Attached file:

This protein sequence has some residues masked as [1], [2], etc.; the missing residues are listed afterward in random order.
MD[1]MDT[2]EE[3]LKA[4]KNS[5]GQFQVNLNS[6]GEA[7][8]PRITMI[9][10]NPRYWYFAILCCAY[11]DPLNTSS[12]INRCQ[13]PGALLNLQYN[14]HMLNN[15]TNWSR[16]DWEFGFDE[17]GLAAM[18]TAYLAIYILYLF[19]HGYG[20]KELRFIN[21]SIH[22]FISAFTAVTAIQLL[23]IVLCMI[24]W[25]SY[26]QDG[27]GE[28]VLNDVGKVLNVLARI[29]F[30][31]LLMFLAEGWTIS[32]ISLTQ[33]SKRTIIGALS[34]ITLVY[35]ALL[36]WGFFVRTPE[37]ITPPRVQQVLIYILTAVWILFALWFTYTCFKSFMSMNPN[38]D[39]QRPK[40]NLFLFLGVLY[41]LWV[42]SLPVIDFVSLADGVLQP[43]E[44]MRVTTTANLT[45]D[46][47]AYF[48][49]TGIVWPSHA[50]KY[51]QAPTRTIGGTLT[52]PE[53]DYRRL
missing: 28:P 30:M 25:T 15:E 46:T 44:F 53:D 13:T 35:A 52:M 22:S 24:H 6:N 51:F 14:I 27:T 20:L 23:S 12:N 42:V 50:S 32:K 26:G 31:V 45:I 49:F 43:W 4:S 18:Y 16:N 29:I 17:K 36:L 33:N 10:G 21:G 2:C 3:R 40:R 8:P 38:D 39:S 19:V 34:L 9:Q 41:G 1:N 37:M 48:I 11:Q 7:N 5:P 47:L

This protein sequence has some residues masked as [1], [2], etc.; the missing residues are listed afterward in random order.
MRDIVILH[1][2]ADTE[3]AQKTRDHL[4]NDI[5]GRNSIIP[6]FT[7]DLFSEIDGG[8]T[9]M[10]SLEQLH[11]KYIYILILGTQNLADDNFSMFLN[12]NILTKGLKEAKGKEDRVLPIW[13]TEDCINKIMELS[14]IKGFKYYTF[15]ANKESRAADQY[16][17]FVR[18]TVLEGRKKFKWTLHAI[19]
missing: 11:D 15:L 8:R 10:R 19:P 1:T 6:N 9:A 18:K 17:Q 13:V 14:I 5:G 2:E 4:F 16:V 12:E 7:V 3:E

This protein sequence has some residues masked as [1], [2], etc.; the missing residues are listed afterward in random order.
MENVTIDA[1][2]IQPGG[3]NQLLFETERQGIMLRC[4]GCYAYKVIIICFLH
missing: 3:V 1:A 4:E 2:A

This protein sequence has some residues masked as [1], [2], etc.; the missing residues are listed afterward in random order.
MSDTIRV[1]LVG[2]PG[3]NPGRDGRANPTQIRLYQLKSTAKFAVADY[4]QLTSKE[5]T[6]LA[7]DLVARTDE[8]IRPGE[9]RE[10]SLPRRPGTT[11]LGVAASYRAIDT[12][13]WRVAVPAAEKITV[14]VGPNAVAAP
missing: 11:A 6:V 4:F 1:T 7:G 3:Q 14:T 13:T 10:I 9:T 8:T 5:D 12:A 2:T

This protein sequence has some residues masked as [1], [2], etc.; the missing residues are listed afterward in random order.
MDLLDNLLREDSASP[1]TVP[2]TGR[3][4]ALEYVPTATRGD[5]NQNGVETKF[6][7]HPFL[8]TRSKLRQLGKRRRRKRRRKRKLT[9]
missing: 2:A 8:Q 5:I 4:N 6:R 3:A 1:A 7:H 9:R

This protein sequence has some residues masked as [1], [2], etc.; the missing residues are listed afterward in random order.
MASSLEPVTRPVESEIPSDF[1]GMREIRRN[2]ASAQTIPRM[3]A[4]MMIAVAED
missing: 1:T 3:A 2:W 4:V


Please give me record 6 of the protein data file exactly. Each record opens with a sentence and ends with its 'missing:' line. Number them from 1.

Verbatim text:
This protein sequence has some residues masked as [1], [2], etc.; the missing residues are listed afterward in random order.
MASSLEPVTRPVESEIPSDF[1]GMREIRRN[2]ASAQTIPRM[3]A[4]MMIAVAED
missing: 1:T 3:A 2:W 4:V